How to Give Back to the Running Community

Perhaps the most important piece of gear on a cold, dark winter morning is a running buddy—or a pack of them—waiting for you (see all the Benefits of Group Running for some inspiration). Organize a group with these get-started tips. 

Keep the meeting time and meeting place consistent and convenient for the organizer(s). Agree beforehand how long you'll wait for stragglers. "We go on Friday morning at 8:30 because that works for my friend and me who started it," says running coach Kathy Butler.

More: 4 Tips for Group Runs

Make the route accessible for a range of levels, and make it clear if you're going to stop to regroup every few miles or meet at the end. Jana Resch cofounded a running group at her church in Corona, California. "We have a 3- to 4-mile route that is suitable for all levels," she says. "If you've got a longer run plan, you can cover it twice or build it into your workout."

If the group gets large—Resch's posse has 175 members—nominate one or two people to organize and host the run. "If you have too many people steering the boat, it can get chaotic," she says.

Start a Facebook group and/or Twitter account so you can announce the details of the runs and know how many runners you're expecting. (Find out how social media can help you become a better runner.)

More: Solo Running vs. Group Running: Which One Is Right for You?

Pay It Forward

As the holidays bring out the generous sides of all of us, consider donating something free and invaluable: your time. "There is nothing better than helping somebody get across their first finish line," says Resch, who has been a part of Team in Training for three seasons. "I love it."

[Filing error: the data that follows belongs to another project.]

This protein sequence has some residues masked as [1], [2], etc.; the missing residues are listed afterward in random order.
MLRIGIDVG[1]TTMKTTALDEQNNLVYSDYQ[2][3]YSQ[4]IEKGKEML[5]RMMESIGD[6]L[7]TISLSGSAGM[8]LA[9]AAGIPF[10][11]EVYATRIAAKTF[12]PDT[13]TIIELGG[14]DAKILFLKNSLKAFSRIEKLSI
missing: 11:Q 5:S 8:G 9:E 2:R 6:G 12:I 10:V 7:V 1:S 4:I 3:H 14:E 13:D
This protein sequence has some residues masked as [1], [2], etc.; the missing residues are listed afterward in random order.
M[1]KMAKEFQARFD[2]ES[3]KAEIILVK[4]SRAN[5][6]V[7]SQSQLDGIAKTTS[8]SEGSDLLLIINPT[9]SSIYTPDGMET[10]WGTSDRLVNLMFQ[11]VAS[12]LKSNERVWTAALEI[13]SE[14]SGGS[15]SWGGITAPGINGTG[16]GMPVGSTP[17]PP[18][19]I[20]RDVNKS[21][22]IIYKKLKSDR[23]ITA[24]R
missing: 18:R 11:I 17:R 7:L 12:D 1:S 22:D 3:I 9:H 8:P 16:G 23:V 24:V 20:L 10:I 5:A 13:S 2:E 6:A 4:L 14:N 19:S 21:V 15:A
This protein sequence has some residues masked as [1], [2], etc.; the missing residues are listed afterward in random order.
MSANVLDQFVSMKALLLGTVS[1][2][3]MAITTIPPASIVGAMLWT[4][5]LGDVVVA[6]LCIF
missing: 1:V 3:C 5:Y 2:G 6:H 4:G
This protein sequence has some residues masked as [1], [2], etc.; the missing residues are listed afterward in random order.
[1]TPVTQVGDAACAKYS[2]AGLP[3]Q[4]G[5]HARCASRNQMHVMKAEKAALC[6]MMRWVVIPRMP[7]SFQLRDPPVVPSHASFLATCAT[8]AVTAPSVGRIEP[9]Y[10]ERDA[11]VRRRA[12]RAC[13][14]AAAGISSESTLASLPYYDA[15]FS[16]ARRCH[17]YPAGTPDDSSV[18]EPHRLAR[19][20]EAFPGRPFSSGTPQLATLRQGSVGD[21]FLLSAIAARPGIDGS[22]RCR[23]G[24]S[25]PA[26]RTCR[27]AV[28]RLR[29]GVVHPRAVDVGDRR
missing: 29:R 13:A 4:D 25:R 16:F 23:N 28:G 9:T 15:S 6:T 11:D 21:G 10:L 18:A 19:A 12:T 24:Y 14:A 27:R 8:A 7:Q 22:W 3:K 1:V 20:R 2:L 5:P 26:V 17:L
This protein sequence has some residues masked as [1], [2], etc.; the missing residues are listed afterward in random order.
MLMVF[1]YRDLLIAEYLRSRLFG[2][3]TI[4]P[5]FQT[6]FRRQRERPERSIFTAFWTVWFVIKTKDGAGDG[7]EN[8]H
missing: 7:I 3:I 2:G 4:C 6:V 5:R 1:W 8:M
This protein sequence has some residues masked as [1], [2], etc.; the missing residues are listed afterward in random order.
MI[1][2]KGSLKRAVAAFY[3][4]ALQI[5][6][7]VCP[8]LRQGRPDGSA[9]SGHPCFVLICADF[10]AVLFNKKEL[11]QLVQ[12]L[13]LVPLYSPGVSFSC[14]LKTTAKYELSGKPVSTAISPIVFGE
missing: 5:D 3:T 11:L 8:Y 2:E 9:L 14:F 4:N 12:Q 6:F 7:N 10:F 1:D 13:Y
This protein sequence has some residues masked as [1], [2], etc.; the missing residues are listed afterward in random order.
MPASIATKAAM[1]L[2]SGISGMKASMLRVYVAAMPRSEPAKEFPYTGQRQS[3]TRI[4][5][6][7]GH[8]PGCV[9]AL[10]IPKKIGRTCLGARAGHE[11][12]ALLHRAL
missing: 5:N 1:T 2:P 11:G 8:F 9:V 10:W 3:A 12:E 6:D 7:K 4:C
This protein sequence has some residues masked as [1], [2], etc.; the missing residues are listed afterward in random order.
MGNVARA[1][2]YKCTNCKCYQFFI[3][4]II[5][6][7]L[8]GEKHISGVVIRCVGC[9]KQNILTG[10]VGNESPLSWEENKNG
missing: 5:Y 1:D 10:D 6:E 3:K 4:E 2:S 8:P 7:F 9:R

More: Run for a Cause

A volunteer commitment can range anywhere from a couple of hours—slice oranges or hand out water at a local 5K—to a few months when you mentor or guide a runner. Simply raise your virtual hand to volunteer at a local race, or ask at a local running shop if they have beginning runners who might be seeking a mentor. In addition, here are some national organizations:

Achilles International: Help a disabled runner, including veterans and children, across the finish line; more than 65 locations;

Girls on the Run: Coach a team of third- to eighth-graders (a 10-week commitment) or be a running buddy for the end-of-season 5K; 200 chapters;

Kick Start: A program that matches up beginner runners with more experienced ones, and gives the latter the tools to help the former through a 5K;

When you're paired up with a newer runner, let him or her set the pace and be sure to gauge how much cheerleading they want. "If they're struggling up a hill and you're not shutting up, it might be too much," says Resch, who adds that she often tells the runners she mentors that she'll talk but they don't have to answer. "It keeps their mind off of running, which can help," she says.

More: How to Spread the Love of Running

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